Trouble sleeping? Size of your tongue, tonsils could be why

Visiting the dentist may be able to help you with your sleepless nights.

According to a University at Buffalo study, oversized tonsils and tongue indentations placed people at high risk for obstructive sleep apnea (OSA).

Although dentists can't diagnose OSA, they can spot an enlarged tongue or tonsils and recommend a patient to a sleep medicine specialist.

"Dentists see into their patient's mouths more than physicians do and the signs are easy to identify," said Dr. Thikriat Al-Jewair, University at Buffalo orthodontic researcher.

Sleep apnea is a sleeping disorder that happens when your regular breathing is interrupted during sleep. Snoring is common among patients with sleep apnea but not all snorers have sleep apnea, according to MouthHealthy.org, the ADA's consumer website.

OSA, the more common form of sleep apnea, is the result of blocked airflow during sleep, usually when the soft tissue at the back of the throat collapses while you sleep.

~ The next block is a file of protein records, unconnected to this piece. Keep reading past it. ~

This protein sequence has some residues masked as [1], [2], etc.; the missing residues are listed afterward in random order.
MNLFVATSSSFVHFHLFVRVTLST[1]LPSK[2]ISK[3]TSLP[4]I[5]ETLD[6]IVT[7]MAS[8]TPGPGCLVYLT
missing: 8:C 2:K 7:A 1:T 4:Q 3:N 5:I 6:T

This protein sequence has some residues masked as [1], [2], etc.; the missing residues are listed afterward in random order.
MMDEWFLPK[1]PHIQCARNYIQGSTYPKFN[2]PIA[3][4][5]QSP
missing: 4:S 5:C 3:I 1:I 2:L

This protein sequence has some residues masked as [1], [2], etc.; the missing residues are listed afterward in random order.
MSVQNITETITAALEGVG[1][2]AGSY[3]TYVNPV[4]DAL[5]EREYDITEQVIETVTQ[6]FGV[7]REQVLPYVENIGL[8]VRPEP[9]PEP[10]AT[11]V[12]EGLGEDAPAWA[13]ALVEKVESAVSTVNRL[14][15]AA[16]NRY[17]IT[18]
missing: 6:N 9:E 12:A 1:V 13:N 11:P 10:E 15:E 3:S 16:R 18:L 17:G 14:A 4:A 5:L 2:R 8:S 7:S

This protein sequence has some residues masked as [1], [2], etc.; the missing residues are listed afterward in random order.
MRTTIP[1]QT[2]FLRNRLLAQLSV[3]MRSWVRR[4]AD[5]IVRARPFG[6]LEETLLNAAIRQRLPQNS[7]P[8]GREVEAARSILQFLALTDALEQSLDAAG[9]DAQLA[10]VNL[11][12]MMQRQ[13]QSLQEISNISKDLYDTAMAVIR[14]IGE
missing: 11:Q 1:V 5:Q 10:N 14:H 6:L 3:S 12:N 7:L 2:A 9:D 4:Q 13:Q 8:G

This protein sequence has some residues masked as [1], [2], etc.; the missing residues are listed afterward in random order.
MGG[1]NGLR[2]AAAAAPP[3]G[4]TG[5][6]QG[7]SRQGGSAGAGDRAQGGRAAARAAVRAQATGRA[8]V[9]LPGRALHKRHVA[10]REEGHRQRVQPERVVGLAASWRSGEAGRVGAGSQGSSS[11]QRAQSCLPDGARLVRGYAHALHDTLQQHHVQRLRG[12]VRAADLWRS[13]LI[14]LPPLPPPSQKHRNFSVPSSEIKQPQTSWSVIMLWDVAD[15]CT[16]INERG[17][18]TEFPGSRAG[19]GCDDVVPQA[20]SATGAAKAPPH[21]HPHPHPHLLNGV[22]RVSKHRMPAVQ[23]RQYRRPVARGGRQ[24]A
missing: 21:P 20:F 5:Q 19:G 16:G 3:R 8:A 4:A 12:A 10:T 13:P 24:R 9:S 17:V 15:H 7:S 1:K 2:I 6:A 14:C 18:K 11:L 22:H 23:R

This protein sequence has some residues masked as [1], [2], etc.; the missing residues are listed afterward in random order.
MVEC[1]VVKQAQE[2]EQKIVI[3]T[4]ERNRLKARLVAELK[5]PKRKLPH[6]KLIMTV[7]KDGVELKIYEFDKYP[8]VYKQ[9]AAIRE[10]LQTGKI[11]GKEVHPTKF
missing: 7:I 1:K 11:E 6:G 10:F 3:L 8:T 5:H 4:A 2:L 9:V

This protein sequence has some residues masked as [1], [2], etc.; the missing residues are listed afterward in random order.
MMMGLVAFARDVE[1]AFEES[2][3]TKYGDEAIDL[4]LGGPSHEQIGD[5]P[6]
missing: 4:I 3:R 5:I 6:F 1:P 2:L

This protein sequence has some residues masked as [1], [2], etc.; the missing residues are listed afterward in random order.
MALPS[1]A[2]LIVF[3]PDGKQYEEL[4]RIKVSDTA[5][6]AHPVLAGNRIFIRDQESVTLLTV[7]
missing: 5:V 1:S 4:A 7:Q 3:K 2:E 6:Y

According to the study, 23 percent of the participants, who were screened for potential risk factors of OSA, such as weight, neck circumference, blood pressure and size of tongue, tonsils and uvula, were at risk for OSA. Obese patients were almost 10 times more likely to report OSA symptoms than non-obese patients.

Sleep apnea affects more than 18 million American adults, but many go undiagnosed, according to the National Sleep Foundation. Severe cases of the disorder are linked to cardiovascular disease, diabetes, depression and memory loss. For more information on sleep apnea, visit MouthHealthy.org and search for "sleep apnea."

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